Practical and Theoritical Dictionaries 1.
The human species i. Example 1 contains 2, and 2 contains 3. Mole a small burrowing mammal consequently, there are several different entities called moles see the Mole disambiguation page.
Although these refer to different things, their names derive from 1 e.
Bank a financial institution the building where a financial institution offers services a synonym for 'rely upon' e. It is different, but related, as it derives from the theme of security initiated by 1. It is a completely different meaning. Book a bound collection of pages a text reproduced and distributed thus, someone who has read the same text on a computer has read the same book as someone who had the actual paper volume to make an action or event a matter of record e.
The different meanings can be combined in a single sentence, e. Wood the material made from trees a geographical area with many trees Crane a bird with a long neck a type of construction equipment which looks like it has a long neck to strain out one's neck joy and similar emotions experienced in the here and now feeling good about my overall life as-a-whole Related ideas[ edit ] A lexical conception of polysemy was developed by B.
Atkinsin the form of lexical implication rules.
A crude example of such a rule is the pastoral idea of "verbizing one's nouns": Another clarification of polysemy is the idea of predicate transfer  —the reassignment of a property to an object that would not otherwise inherently have that property.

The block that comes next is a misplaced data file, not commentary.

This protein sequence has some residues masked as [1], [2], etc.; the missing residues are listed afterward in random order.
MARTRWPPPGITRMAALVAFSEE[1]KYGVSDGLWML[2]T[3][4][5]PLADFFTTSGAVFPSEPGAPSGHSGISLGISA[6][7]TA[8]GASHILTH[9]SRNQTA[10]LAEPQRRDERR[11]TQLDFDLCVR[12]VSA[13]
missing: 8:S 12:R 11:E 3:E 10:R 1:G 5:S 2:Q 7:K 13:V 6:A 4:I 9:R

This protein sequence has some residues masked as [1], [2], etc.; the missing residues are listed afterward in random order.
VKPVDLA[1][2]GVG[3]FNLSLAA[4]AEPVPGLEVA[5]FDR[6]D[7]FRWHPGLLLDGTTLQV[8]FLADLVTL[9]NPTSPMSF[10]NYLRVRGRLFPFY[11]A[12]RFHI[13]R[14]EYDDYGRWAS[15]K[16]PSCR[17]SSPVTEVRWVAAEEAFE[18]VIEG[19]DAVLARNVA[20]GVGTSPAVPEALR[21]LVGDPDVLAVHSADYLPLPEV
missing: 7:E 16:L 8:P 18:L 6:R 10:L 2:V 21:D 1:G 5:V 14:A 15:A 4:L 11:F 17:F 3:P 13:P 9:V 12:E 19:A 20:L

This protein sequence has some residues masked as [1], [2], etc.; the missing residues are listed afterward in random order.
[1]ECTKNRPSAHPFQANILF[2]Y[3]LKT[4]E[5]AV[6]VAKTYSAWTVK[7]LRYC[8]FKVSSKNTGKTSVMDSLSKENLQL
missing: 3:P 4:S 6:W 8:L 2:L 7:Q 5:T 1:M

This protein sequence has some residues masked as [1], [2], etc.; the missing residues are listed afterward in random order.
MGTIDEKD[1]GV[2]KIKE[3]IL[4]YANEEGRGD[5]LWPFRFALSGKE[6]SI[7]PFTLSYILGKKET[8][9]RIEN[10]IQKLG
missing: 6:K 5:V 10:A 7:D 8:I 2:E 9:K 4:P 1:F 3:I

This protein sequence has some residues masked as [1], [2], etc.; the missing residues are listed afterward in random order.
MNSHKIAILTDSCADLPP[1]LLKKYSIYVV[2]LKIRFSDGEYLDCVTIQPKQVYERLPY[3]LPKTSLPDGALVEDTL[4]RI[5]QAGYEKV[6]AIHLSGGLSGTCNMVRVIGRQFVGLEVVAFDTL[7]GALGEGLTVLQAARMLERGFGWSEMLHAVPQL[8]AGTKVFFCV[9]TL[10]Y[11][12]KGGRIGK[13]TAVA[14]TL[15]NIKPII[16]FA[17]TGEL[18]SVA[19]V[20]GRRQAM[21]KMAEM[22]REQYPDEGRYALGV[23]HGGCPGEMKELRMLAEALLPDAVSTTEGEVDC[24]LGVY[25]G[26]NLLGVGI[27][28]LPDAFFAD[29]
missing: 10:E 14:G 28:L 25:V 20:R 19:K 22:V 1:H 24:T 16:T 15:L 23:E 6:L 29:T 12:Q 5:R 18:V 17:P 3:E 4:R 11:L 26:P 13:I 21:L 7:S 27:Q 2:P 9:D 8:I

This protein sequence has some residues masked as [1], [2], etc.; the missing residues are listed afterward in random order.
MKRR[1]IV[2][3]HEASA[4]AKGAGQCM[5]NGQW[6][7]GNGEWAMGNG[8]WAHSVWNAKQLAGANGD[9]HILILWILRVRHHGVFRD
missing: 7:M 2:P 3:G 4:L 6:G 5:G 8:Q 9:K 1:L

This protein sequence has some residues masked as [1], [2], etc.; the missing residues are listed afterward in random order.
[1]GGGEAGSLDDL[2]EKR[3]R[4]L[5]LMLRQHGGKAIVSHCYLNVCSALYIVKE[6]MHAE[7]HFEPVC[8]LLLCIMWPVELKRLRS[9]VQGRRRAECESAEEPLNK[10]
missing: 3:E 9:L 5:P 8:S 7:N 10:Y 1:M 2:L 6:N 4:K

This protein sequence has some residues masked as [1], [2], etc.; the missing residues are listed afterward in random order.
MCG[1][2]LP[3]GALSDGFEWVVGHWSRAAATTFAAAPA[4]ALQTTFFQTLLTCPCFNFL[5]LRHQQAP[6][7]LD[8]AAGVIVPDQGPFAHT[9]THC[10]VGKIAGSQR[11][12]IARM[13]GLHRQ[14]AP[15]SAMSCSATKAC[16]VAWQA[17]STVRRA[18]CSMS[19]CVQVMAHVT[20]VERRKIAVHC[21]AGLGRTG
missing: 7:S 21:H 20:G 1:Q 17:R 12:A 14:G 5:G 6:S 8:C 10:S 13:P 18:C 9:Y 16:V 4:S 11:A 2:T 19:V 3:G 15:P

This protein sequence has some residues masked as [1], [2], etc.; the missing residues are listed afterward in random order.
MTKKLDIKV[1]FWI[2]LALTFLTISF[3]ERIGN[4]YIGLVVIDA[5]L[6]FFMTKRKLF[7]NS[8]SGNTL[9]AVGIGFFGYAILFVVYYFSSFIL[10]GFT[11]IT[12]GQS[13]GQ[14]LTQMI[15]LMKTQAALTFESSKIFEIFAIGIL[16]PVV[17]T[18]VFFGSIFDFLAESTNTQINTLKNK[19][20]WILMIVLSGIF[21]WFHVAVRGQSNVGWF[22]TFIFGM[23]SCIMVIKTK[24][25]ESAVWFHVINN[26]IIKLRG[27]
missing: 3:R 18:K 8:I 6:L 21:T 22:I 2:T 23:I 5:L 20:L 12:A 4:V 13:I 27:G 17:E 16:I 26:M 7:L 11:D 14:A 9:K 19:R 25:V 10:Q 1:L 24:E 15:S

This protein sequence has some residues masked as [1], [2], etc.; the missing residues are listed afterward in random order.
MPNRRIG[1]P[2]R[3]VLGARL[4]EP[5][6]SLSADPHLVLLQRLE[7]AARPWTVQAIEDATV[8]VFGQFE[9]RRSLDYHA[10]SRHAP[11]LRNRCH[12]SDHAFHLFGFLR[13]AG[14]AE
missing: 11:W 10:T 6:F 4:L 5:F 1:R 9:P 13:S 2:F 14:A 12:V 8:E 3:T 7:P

Thus, the expression "I am parked out back" conveys the meaning of "parked" from "car" to the property of "I possess a car". This avoids incorrect polysemous interpretations of "parked": This is supported by the morphology:The most debatable problem of homonymy is the demarcation line “between homonymy and polysemy, i.e.
between different meanings of one word and the meanings of two or more phonemically different vetconnexx.com homonymy is viewed diachronically then all cases of sound convergence of two or more words may be safely regarded as cases of homonymy, as, e.
Polysemy is an aspect of semantic ambiguity that concerns the multiplicity of word meanings. For a commonplace example, consider the meaning of the adjective good in the following sentences. We had a good time yesterday.
Lexical Relations: Hyponymy and Homonymy The branch of semantics that deals with word meaning is called lexical semantics. Hyponymy, homonymy, polysemy, synonymy, antonymy and metonymy are different types of lexical relations. Here Hyponymy and Homonymy are discussed in brief.
Polysemy is the coexistence of many possible meanings for a word or phrase. Homonymy is the existence of two or more words having the same spelling or . Polysemy and homonymy are nouns and so describing the adjectives polysemous and homonymous is misleading.
Homonymy is present when two words have the same spelling or . polysemy is a word that has more than one meaning. homonymy are words that sound the same or are the same but have different meanings. So and sew = homonymy.
The word 'bridge' has several meaning - it can be a bridge - a span constructed over a body of water. It can also be the act of connecting any two things.